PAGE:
Twitter CEO says 'people can form their own opinions' about Alex Jones, Infowars
Twitter not following suit like Facebook, Apple and Spotify, which have removed some Jones content
Twitter CEO Jack Dorsey defended his company's decision not to ban right-wing conspiracy theorist Alex Jones and his Infowars show, as many other social media platforms have done, saying he did not break any rules.
Over the past week, Facebook, Apple, YouTube and Spotify took down material published by Jones, reflecting more aggressive enforcement of their hate speech policies after rising online backlash and rising pressure on Twitter to do the same.
Jones's Facebook account has also been suspended for 30 days but he still has a "verified" Twitter account. A separate Twitter account for Infowars is also still running.
"We didn't suspend Alex Jones or Infowars yesterday," Dorsey said in a series of tweets late Tuesday . "We know that's hard for many, but the reason is simple: he hasn't violated our rules. We'll enforce if he does."
Dorsey said Twitter did not want to take "one-off actions to make us feel good in the short term," which would add "fuel to new conspiracy theories."
He said he wanted the company to avoid succumbing to outside pressure but instead impartially enforce straightforward principles "regardless of political viewpoints." He also linked to a blog post Tuesday by the company's vice president for trust and safety, Del Harvey, outlining the company's policies.
"Twitter is reflective of real conversations happening in the world, and that sometimes includes perspectives that may be offensive, controversial, and/or bigoted," she said. "While we welcome everyone to express themselves on our service, we prohibit targeted behaviour that harasses, threatens, or uses fear to silence the voices of others."
We didn’t suspend Alex Jones or Infowars yesterday. We know that’s hard for many but the reason is simple: he hasn’t violated our rules. We’ll enforce if he does. And we’ll continue to promote a healthy conversational environment by ensuring tweets aren’t artificially amplified.—@jack
Truth is we’ve been terrible at explaining our decisions in the past. We’re fixing that. We’re going to hold Jones to the same standard we hold to every account, not taking one-off actions to make us feel good in the short term, and adding fuel to new conspiracy theories.—@jack
Accounts like Jones' can often sensationalize issues and spread unsubstantiated rumors, so it’s critical journalists document, validate, and refute such information directly so people can form their own opinions. This is what serves the public conversation best.—@jack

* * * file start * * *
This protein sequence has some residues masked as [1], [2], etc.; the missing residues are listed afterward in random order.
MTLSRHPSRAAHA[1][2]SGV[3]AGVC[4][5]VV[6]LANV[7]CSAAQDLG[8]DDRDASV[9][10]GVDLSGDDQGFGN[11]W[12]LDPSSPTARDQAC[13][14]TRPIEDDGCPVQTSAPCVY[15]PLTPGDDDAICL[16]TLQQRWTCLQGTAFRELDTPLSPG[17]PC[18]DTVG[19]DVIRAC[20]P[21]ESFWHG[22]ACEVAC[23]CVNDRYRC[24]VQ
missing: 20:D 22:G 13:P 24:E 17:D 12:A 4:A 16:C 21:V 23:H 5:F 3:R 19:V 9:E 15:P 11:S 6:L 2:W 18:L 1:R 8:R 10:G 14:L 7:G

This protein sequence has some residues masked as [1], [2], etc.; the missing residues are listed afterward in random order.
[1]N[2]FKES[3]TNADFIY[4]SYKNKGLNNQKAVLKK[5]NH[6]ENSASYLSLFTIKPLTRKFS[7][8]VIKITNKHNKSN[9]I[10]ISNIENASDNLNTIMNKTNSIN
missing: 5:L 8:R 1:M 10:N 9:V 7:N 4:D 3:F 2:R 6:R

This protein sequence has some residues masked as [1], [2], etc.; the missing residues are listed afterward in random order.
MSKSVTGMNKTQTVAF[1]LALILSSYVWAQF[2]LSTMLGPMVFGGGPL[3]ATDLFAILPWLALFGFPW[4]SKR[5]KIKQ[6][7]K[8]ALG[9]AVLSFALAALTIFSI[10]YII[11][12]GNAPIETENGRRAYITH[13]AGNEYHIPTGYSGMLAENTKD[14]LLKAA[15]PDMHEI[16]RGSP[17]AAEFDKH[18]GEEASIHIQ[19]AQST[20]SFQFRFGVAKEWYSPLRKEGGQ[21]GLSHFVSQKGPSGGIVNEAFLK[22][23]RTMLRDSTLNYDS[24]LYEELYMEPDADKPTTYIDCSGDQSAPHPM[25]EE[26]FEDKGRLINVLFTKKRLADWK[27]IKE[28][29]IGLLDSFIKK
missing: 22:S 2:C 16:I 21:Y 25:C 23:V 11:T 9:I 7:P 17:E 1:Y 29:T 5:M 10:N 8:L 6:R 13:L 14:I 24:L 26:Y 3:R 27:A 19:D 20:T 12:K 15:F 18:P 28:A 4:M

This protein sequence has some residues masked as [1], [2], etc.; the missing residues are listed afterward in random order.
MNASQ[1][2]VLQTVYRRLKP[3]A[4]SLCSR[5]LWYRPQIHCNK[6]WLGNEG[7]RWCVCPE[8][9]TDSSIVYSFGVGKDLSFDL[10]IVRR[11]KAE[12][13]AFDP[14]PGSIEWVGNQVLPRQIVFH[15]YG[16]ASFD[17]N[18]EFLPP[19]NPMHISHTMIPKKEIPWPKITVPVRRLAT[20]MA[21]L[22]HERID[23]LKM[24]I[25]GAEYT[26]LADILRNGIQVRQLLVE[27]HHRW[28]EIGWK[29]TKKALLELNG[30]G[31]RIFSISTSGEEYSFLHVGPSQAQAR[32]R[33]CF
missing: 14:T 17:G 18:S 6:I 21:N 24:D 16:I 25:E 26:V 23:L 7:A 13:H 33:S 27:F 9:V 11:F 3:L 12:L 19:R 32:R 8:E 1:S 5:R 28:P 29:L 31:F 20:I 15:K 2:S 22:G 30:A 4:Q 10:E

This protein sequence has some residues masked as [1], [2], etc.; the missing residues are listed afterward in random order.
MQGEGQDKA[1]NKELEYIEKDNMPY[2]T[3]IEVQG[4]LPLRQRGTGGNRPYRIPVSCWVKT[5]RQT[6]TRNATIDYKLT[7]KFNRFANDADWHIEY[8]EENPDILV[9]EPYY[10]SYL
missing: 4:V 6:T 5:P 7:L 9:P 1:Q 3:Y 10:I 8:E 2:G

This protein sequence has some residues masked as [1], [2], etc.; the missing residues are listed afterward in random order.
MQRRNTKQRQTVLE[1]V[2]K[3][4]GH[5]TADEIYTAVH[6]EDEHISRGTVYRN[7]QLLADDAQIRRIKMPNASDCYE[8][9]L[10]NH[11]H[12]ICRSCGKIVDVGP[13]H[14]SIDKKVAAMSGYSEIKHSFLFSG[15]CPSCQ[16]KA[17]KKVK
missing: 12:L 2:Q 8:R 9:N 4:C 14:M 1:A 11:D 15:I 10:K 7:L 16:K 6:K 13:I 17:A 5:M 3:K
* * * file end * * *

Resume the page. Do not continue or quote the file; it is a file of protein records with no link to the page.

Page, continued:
If we succumb and simply react to outside pressure, rather than straightforward principles we enforce (and evolve) impartially regardless of political viewpoints, we become a service that’s constructed by our personal views that can swing in any direction. That’s not us.—@jack
As we have stated publicly, we strongly believe Twitter should not be the arbiter of truth nor do we have scalable solutions to determine and action what’s true or false.—@TwitterSafety
Jones, who has 858,000 followers on Twitter, has built up his profile while promulgating conspiracy theories, including the claim that the 9/11 attacks were carried out by the U.S. government. He is perhaps most notorious for claiming that the 2012 Sandy Hook mass school shooting, which left 26 children and adults dead in Newtown, Conn., was a hoax and that the surviving relatives are paid actors. Family members of some of the victims are suing Jones for defamation.
Dorsey said it's up to journalists to "document, validate, and refute" rumours and sensationalized issues spread by accounts like Jones's so "people can form their own opinions."
Twitter is taking other steps besides account deletions to combat misuse in its battle to rein in hate and abuse, even as it tries to stay true to its roots as a bastion of free expression. Dorsey acknowledged last year that the company hasn't done enough to curb abuse and protect users.
Jones says his shows, which are broadcast on radio and online platforms and had been available on YouTube, reached at least 70 million people a week. It's unclear how big his audience is now after the latest bans.